Deaf Ears

I went to a conference two weeks ago, and I am still sitting on my “what I learned at (insert conference name here)” post.  It’s not that I didn’t take anything away that is worth squawking about, nor that I haven’t the time to write about it, because, let’s face it, so few of us do anymore.  It’s rather that I’ve been trying to find the way to say it without ruffling the feathers of those who put on conferences all over.

There shouldn’t be any educational technology conferences anymore.

Oh great.  Now it’s out there.  There goes any chance I ever had at presenting at ISTE (or NECC, or whatever it’s next iteration will be).

While I truly love the conference I am speaking of, being that the first time I attended was one of the biggest eye-opening events of my career a few years back, something has changed around the world of education and educational conferences.   What’s changed is not the technology–that’s a given.  What’s changed is that we now ask different questions than we did before. The more “Ed Tech” conferences I attend, the  more I see people there who don’t need to be there.  If we are talking about real change in education, the kind that makes nervous people of those with big jobs in big companies that depend on education as a market, than we’ve got to get different people here.

Instead of the word technology or educational technology being mentioned anywhere in the nomenclature of the conference, why don’t we focus on student learning.

If you can’t show me (preferably with live students) how what you are talking about is credible, gets kids excited to learn, and allows them to share their learning with whomever wants to be a part of it, I don’t know if I am interested.

I know this has been said before, and many times here in this space, but it’s not teaching with technology, or learning with technology, or educational technology.  It’s just teaching, just learning, and just education.  It’s here, it’s your computer connected to the world, and it makes your job easier.  And if  the educational technologist in your district would just let you know about these conferences, it might just become very clear to you.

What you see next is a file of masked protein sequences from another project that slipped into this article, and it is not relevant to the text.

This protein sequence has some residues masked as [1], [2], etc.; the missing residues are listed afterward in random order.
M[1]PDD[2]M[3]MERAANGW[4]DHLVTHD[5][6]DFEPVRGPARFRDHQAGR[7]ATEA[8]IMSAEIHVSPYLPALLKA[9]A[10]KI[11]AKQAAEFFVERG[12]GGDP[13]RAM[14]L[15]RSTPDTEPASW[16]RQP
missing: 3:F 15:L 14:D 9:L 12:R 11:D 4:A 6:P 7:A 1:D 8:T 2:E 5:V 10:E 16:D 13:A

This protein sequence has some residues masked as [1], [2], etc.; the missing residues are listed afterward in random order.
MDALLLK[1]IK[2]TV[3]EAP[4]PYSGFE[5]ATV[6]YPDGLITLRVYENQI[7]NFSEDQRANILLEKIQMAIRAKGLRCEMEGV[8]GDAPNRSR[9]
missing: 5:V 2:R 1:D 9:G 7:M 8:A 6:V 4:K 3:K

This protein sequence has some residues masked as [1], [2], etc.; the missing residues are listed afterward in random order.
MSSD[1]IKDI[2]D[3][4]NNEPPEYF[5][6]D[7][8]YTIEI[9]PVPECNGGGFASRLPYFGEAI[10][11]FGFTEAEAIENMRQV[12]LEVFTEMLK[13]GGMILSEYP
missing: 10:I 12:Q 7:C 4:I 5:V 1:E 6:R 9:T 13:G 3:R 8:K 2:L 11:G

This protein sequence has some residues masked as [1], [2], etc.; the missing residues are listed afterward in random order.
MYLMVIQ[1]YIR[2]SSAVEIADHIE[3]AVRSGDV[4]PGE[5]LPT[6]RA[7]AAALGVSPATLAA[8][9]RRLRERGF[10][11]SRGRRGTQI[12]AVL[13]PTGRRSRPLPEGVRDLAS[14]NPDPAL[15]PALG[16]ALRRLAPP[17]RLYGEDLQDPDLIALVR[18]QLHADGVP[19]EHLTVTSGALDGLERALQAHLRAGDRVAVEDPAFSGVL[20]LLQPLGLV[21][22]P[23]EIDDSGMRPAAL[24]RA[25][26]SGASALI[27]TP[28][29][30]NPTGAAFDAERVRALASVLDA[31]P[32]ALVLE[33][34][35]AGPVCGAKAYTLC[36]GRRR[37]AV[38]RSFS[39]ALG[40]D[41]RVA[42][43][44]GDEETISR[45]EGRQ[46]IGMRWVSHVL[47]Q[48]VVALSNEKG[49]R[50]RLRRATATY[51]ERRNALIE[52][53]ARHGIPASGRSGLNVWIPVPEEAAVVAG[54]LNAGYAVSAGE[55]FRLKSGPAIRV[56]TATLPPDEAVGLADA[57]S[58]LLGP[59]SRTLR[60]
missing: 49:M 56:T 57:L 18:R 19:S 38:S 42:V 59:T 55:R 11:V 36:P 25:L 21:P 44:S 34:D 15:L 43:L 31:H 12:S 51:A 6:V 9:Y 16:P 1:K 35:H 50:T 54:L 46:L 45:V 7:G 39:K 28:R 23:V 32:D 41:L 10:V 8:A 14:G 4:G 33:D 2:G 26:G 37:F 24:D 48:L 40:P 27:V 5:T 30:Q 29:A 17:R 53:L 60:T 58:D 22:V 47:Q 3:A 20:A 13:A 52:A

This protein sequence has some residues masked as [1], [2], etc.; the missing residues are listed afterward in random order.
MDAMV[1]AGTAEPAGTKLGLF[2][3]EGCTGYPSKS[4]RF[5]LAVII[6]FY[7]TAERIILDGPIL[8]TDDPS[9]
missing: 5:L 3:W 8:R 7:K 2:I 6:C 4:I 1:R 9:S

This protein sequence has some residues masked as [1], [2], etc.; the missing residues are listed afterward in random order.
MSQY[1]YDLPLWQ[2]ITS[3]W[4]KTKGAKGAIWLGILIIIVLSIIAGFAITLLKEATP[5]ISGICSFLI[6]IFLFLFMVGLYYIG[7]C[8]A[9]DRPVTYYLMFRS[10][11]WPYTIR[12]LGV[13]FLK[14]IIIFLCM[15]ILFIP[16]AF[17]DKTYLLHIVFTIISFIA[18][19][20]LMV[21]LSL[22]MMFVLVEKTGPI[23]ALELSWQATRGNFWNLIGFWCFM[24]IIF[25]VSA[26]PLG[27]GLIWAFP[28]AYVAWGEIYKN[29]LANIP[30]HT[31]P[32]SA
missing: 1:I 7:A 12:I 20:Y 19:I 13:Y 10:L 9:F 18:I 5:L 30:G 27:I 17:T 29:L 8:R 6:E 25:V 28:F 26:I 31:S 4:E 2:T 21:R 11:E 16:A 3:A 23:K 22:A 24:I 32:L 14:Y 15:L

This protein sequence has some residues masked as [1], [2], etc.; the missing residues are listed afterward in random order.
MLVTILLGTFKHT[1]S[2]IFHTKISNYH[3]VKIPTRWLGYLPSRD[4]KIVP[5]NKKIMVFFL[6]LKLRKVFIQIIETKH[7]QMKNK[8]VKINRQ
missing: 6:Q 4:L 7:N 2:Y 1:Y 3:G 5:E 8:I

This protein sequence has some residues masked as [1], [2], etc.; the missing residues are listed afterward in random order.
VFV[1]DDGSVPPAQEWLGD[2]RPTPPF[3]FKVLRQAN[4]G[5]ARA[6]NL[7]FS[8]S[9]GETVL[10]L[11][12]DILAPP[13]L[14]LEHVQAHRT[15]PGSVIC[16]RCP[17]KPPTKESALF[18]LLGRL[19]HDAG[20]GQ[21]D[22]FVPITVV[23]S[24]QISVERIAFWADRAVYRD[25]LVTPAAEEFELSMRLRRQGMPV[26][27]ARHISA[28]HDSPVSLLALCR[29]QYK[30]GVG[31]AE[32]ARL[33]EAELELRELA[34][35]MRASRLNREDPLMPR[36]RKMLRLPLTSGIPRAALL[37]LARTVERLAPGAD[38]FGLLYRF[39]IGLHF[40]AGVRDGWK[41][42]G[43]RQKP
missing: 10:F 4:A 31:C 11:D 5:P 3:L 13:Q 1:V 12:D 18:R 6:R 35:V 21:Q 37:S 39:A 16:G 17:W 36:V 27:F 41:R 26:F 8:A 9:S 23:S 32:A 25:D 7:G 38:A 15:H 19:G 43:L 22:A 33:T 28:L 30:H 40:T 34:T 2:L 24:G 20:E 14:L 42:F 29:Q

It’s becoming increasingly clear that these conferences need to recognize the fact that we moved beyond just inviting directors of technology, technology coordinators, or higher-level administrators, but rather classroom teachers, students, and even community stakeholders.

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7 thoughts on “Deaf Ears

  1. Very good post. I have attended workshops and conferences with classroom teachers. Their complaint is that too much is presented too fast, with too many buzzwords and concepts they don’t know. So they leave feeling inadequate. Also, these events usually have squads of problem solvers. No classroom teacher that I know of has these people available, so if they have a tech problem during a lesson, goodbye technology, they have to keep their focus on their students. Dr. Clifford Stoll saw this 15 years ago.

  2. Education is different from schooling. Education encompasses rapidly evolving inexpensive technology. Schooling is big business whose goal is to maintain status quo.

  3. @Dave,

    Thanks for reading, and for putting an idea in my head. What an interesting thought about having groups of people available to problem solve for attendees. Most of the time you would not even have to pay them–the cloud kind of does this already. Bachchannels at conferences act this way for me, but for teachers new to some of that, having actual people step away from their laptops to talk about the logistics, explain the jargon, and provide real-life examples of how to do what the presenter is talking about may change things.

  4. Patrick:

    This is a good conversation and one that does not happen often enough. I hope I described the classroom teacher’s situation accurately. There has been plenty of help at the workshops I’ve been at, which actually seems to raise the fear factor for classroom teachers. She knows she’s not going to have these people during the time she’s in front of her students. Social networks are useful before and after a lesson, but not during, which is her focus. Time and standardized tests are both showstoppers for using technology. Our district has been pushing our classroom teachers to put technology into their lessons, at the same time they have cut way back on the amount of tech support, which was never that good anyway. The results of the standardized tests show up in the newspaper, and no principal wants to be on the failed list. So if they are rational, they don’t mess with their top performing teachers.

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